We walked around for half an hour, and had only six bicycles pass us by: three mothers, each with a child cycling behind them.

Along the way, we discovered a little temple with a statue of Guan Yin. Walking on, we passed schools with happy little children in uniforms and tiny hats playing on swings, and a field full of boys playing baseball.

We also spotted a lovely house with two dilapidated vintage cars outside. And while we stood by the pavement admiring this dreamy home, and saying how we would love to have a home like this in a quiet town, a young mother came along with two lovely little girls with ponytails bouncing against their heads. What a happy sight!


Onwards we went, and this time, the husband checked the map for somewhere we could visit. We decided to check out Furano Shrine, which wasn’t too far from where we were.


It was absolutely serene, and we hang around a while enjoying the calm. The husband struck a conversation with a schoolgirl there, and learned how to pray the Japanese way: you toss in your offering of money, clap your hands twice, hold your palms together and pray away. I hope he got that right through his limited understanding of the Japanese language.


I realised that Furano Shrine has three smaller Shinto arches in addition to the main one at the entrance. I’ve never seen something like this, even at the shrines in Kyoto. How interesting, and I would love to know why. Too bad the schoolgirl was gone by then.


After leaving the shrine, we intended to make our way back to the hotel via a different route, but spotted Kentucky Fried Chicken (KFC) along the way. We were curious to know if KFC tasted the same in Japan (I love KFC in Shanghai, but not quite in Singapore), and popped in to share a two-piece meal.

ImageOh boy! Were we glad we made a stop at KFC! Colonel Sanders-san made such wonderful fried chicken that we wished we could bring him back to Singapore! Unlike the oily, unevenly seasoned pieces of chicken sold in Singapore, KFC in Furano was well seasoned, crispy but not dripping with oil, and fragrant, without the smell and taste of stale oil.

We cleaned our chicken to the bone swiftly, smacked our lips in joy, and continued our trek back to the hotel. But wait! Something caught our attention again. We spotted Furano Marche in the distance. We remembered that Furano Marche had recently opened in Furano, and was recommended in tourist guides. We had nothing but time on our hands, so we made our way there.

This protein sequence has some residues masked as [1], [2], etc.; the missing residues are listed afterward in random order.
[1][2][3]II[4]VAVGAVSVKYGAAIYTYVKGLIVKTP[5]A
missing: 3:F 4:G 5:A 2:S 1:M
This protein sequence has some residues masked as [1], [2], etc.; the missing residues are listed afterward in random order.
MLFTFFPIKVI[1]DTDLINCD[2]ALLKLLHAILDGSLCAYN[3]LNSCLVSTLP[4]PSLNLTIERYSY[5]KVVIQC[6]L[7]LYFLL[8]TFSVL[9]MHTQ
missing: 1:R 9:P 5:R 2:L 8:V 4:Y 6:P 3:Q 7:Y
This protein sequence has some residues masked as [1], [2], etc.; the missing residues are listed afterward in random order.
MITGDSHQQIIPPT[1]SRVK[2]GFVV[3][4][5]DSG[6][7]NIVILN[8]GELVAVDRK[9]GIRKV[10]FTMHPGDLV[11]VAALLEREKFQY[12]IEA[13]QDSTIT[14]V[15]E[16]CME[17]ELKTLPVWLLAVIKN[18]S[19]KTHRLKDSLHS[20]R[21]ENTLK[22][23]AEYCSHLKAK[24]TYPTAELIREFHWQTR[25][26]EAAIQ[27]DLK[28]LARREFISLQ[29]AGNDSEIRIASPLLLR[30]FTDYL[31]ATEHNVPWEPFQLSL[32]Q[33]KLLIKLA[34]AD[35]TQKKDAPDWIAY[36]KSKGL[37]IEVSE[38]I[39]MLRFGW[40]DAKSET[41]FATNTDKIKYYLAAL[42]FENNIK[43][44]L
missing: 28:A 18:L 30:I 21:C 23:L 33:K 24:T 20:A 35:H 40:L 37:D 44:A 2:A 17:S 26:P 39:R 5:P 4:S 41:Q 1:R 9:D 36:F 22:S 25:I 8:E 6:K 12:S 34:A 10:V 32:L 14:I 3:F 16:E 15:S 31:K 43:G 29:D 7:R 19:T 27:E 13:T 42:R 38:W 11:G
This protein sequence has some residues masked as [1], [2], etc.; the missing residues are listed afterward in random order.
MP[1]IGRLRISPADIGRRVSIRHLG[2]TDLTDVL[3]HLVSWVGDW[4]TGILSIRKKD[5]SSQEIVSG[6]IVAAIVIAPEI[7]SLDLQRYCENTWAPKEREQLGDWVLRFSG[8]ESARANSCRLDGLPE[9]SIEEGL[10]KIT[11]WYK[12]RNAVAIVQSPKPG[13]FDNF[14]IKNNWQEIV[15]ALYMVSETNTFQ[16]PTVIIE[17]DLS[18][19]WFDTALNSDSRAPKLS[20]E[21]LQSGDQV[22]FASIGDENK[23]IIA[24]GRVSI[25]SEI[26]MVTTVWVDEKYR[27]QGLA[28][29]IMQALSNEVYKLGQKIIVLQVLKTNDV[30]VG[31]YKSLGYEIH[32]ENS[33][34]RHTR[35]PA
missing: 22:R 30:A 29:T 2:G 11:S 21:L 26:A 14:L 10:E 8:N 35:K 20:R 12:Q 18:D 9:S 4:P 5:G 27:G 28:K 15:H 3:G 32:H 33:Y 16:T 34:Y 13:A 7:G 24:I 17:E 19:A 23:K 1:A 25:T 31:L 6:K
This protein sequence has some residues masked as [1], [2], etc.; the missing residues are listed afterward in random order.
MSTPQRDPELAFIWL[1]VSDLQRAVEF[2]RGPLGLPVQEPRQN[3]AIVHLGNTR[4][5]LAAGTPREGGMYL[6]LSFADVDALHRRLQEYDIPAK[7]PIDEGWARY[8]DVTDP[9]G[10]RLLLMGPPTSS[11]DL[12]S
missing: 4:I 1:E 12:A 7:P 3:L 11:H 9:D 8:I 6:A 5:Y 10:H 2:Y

Furano Marche is basically a marketplace where people can buy all of Furano’s famous produce such as carrot juice, melons, wine, dairy products and lavender products, as well as home decor and cooked food. An area with little food stalls sold local vegetarian spring rolls (very crispy and savoury!), soft serve ice-cream, Japanese burgers and little cakes shaped like bears and stuffed with an assortment of cream.

It was lovely to sit on one of the benches in the square, munching and chatting away as the sun set. If only life could be like this every day!

Without the warmth of the sun, Furano started to get a tad chilly. We did not have our coats with us, and decided that we must return to the hotel to at least dress warmer before we explored further.

We had a late dinner that evening at a barbeque place called Yamadori. There are apparently two barbeque restaurants in Furano city centre with the same name. The one we went to is in a stone house, adjoining one that is covered with vines. The other Yamadori is in small a pink house.


The Yamadori we went to is run by a cheerful, rosy-cheeked man in his 50s (well, he looked like he’s in his 50s, but the Japanese people tend to look younger than their biological age!) and a team of middle-aged ladies in the kitchen and polite, energetic girls in the dining area. It feels very much like a family business.

We ordered two types of normal grade pork and the second best grade of beef available on the menu.


While I’m a great fan of beef, I found the pork tasted a lot better than the beef! So we ordered another round of pork…and more beers. Amazingly, the meal cost a little more than S$50. That’s such a delight on the pocket!

We were so stuffed at the end of dinner that we had to cradle our tummies as we shuffled back to the hotel. Still, once back in the comfort of our room, we opened a bottle of lavender wine to share between us, as we reminisced our trip so far.


And with the final sip of wine, we curled up in bed and dreamt of an even better day tomorrow.